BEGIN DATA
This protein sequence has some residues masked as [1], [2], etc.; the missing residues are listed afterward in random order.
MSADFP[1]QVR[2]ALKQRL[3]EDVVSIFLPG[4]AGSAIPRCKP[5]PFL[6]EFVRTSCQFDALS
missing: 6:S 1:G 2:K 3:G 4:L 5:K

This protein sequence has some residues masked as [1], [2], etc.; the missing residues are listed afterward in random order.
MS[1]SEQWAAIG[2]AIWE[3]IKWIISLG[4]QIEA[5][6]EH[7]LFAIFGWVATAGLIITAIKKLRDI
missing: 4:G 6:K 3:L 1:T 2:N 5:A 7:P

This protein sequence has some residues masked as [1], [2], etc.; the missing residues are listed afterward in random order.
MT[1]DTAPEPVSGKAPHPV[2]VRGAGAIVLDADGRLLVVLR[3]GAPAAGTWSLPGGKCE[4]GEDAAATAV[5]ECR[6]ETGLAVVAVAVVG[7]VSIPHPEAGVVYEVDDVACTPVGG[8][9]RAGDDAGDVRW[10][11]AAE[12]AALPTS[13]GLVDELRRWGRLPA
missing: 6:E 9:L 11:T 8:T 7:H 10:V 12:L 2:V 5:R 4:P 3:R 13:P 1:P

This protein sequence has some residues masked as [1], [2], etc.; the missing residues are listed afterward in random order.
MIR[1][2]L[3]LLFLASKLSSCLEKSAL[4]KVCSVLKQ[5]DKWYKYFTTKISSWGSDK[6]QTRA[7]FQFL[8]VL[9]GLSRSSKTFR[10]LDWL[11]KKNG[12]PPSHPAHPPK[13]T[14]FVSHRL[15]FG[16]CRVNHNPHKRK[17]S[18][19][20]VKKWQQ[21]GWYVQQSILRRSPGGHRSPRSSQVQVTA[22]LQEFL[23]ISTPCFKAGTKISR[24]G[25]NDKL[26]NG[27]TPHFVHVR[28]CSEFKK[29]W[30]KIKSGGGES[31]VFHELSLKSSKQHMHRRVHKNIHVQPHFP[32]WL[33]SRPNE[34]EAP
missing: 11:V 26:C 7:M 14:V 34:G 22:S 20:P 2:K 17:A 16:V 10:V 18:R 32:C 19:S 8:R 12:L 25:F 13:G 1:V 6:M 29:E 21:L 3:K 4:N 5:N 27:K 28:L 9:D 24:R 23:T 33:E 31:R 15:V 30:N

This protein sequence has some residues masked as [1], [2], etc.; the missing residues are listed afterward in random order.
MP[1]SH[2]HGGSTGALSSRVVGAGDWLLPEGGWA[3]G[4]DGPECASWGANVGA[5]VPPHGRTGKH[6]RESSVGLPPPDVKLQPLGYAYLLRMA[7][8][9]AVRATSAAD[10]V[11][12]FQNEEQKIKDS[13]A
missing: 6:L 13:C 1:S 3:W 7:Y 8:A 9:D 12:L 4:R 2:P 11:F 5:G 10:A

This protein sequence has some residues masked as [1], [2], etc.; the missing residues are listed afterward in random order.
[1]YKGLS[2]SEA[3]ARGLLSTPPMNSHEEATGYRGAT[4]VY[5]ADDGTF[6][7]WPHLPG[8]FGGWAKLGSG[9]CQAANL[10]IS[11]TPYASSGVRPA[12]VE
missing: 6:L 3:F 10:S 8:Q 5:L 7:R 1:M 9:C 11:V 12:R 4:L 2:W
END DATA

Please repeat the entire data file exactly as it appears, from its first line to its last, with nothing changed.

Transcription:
This protein sequence has some residues masked as [1], [2], etc.; the missing residues are listed afterward in random order.
MSADFP[1]QVR[2]ALKQRL[3]EDVVSIFLPG[4]AGSAIPRCKP[5]PFL[6]EFVRTSCQFDALS
missing: 6:S 1:G 2:K 3:G 4:L 5:K

This protein sequence has some residues masked as [1], [2], etc.; the missing residues are listed afterward in random order.
MS[1]SEQWAAIG[2]AIWE[3]IKWIISLG[4]QIEA[5][6]EH[7]LFAIFGWVATAGLIITAIKKLRDI
missing: 4:G 6:K 3:L 1:T 2:N 5:A 7:P

This protein sequence has some residues masked as [1], [2], etc.; the missing residues are listed afterward in random order.
MT[1]DTAPEPVSGKAPHPV[2]VRGAGAIVLDADGRLLVVLR[3]GAPAAGTWSLPGGKCE[4]GEDAAATAV[5]ECR[6]ETGLAVVAVAVVG[7]VSIPHPEAGVVYEVDDVACTPVGG[8][9]RAGDDAGDVRW[10][11]AAE[12]AALPTS[13]GLVDELRRWGRLPA
missing: 6:E 9:L 11:T 8:T 7:H 10:V 12:L 2:V 5:R 4:P 3:R 13:P 1:P

This protein sequence has some residues masked as [1], [2], etc.; the missing residues are listed afterward in random order.
MIR[1][2]L[3]LLFLASKLSSCLEKSAL[4]KVCSVLKQ[5]DKWYKYFTTKISSWGSDK[6]QTRA[7]FQFL[8]VL[9]GLSRSSKTFR[10]LDWL[11]KKNG[12]PPSHPAHPPK[13]T[14]FVSHRL[15]FG[16]CRVNHNPHKRK[17]S[18][19][20]VKKWQQ[21]GWYVQQSILRRSPGGHRSPRSSQVQVTA[22]LQEFL[23]ISTPCFKAGTKISR[24]G[25]NDKL[26]NG[27]TPHFVHVR[28]CSEFKK[29]W[30]KIKSGGGES[31]VFHELSLKSSKQHMHRRVHKNIHVQPHFP[32]WL[33]SRPNE[34]EAP
missing: 11:V 26:C 7:M 14:V 34:G 22:S 20:P 2:K 17:A 16:V 10:V 18:R 32:C 19:S 8:R 12:L 25:F 13:G 1:V 6:M 29:E 21:L 3:K 4:N 5:N 27:K 28:L 9:D 24:R 23:T 33:E 31:R 15:V 30:N

This protein sequence has some residues masked as [1], [2], etc.; the missing residues are listed afterward in random order.
MP[1]SH[2]HGGSTGALSSRVVGAGDWLLPEGGWA[3]G[4]DGPECASWGANVGA[5]VPPHGRTGKH[6]RESSVGLPPPDVKLQPLGYAYLLRMA[7][8][9]AVRATSAAD[10]V[11][12]FQNEEQKIKDS[13]A
missing: 6:L 13:C 1:S 3:W 7:Y 8:A 9:D 12:L 4:R 2:P 11:F 5:G 10:A

This protein sequence has some residues masked as [1], [2], etc.; the missing residues are listed afterward in random order.
[1]YKGLS[2]SEA[3]ARGLLSTPPMNSHEEATGYRGAT[4]VY[5]ADDGTF[6][7]WPHLPG[8]FGGWAKLGSG[9]CQAANL[10]IS[11]TPYASSGVRPA[12]VE
missing: 6:L 3:F 10:S 8:Q 5:L 7:R 1:M 9:C 11:V 12:R 4:L 2:W